Schmitt cites First Amendment to withhold records in lawsuit

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JEFFERSON CITY, Mo. (AP) – Missouri Attorney General Eric Schmitt is arguing in a lawsuit that the First Amendment allows him to withhold some public records concerning private citizens that were requested by the plaintiff’s attorney.

Schmitt made the argument in a lawsuit filed against Republican state Rep. Holly Rehder, of Scott City, who is accused of defamation by former Scott City Mayor Ron Cummins, The Kansas City Star reported.

Cummins resigned as Scott City mayor in August 2017 after Rehder called for an investigation into allegations that he abused his positions. He alleges in his lawsuit that Rehder and others made defamatory statements against him to the news media and continued to do so after law enforcement advised her that he had not broken any laws.

Cummins’ lawyer is seeking information about constituents who complained to Rehder’s office. Schmitt argues in a brief filed last week that turning over the information would violate those constituents’ right to free speech.

Schmitt’s contention is similar to one made by Gov. Mike Parson, who has invoked the First Amendment while withholding identifying information of private citizens who contact the governor’s office. Missouri Auditor Nicole Galloway in May asked Schmitt’s office to rule whether Parson illegally cited the First Amendment to withhold information from public records but Schmitt has not issued a ruling.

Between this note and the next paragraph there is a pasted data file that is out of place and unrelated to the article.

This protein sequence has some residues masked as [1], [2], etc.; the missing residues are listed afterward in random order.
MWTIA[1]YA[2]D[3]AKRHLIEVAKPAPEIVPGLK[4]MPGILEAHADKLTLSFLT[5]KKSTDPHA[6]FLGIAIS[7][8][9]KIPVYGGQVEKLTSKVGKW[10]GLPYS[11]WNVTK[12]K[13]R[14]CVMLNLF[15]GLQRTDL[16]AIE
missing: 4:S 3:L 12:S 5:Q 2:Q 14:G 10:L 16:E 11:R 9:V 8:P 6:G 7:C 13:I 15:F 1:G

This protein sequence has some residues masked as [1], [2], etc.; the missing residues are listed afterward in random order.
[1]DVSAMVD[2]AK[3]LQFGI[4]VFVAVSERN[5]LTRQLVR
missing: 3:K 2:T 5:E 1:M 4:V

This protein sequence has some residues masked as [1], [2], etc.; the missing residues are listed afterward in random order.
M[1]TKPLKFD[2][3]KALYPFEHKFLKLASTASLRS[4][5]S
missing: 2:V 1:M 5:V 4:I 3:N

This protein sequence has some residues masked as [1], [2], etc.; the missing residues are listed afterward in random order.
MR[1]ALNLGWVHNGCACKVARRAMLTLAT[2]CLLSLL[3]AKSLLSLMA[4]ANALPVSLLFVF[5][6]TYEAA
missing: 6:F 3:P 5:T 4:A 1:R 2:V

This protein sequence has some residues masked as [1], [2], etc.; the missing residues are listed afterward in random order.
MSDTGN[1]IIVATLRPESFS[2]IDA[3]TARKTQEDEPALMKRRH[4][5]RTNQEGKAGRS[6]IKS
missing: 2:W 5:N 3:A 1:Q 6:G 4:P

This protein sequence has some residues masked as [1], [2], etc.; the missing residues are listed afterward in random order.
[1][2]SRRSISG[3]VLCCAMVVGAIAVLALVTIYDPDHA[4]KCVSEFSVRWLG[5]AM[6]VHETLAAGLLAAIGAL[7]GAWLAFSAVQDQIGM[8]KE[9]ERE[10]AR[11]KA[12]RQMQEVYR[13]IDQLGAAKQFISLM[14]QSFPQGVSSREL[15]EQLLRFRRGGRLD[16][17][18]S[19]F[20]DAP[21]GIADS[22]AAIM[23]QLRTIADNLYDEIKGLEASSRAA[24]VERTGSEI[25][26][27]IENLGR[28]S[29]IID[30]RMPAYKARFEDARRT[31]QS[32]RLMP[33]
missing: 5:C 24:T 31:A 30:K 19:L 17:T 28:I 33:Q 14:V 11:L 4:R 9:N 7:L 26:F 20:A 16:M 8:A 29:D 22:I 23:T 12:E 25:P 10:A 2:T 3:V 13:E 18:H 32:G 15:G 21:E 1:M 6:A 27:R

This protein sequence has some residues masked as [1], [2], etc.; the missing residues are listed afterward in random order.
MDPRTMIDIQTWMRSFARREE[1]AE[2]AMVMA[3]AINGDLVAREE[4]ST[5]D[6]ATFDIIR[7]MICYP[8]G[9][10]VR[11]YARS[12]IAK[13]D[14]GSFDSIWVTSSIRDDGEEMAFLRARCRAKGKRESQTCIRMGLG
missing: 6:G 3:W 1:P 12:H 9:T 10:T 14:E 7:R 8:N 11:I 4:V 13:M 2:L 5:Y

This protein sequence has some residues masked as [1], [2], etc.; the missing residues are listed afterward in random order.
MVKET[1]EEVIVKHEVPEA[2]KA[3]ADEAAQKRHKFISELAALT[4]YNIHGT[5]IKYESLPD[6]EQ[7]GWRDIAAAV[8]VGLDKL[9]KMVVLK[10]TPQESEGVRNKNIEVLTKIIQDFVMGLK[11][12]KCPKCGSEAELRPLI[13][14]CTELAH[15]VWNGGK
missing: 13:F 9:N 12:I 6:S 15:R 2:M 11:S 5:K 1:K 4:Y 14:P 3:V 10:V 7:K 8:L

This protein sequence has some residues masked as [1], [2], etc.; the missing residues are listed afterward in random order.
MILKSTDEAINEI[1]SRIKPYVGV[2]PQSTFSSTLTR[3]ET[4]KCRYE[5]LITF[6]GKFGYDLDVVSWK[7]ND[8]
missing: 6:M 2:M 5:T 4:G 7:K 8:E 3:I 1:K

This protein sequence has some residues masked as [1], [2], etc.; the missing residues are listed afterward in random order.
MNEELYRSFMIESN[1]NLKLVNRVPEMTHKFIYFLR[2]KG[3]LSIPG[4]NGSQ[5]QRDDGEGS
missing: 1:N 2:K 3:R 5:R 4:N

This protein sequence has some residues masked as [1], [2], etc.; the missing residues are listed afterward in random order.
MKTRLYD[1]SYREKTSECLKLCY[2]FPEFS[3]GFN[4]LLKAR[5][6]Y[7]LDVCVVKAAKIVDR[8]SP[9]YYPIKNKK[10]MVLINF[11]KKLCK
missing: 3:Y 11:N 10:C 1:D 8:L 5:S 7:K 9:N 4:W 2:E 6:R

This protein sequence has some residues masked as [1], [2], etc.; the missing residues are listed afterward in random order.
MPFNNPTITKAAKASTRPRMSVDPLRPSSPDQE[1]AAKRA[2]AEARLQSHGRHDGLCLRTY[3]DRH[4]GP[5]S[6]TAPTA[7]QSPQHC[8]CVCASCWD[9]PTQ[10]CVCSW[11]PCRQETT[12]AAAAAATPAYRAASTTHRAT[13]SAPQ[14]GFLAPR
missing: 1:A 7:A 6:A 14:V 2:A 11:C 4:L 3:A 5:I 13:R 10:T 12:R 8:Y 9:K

The governor’s office has argued that citizens would not contact elected officials if they believed information like email addresses and phone numbers could become public. Transparency advocates argue that withholding the information violates the state’s open records laws and could shield lobbyists and other special interests from public scrutiny.

Chris Nuelle, Schmitt’s spokesman, said the two issues are separate because one involves discovery in a lawsuit and the other pertains to information redacted under the Sunshine Law. He said Schmitt’s argument in the legal brief should not be considered “a preview of what may or may not come.”

But transparency advocates criticized Schmitt’s argument, which they said is the same as Parson’s.

Jean Maneke, attorney for the Missouri Press Association, noted that the attorney general’s office cited no case law to support his argument in the lawsuit because no such case law exists.

“There is no legal argument under the Sunshine Law that the First Amendment allows for the closure of records by a government official,” Maneke said.

And Daxton Stewart, a journalism professor specializing in media law at Texas Christian University, said it is “misguided” to claim the First Amendment allows the withholding of information that the Sunshine Law otherwise requires to be released.

“The First Amendment protects a citizen from being punished by the government for their speech, but it doesn’t protect said speech or information about the citizen from disclosure,” Stewart said. “There’s not a court opinion I’ve ever seen that could be cited for that point.”

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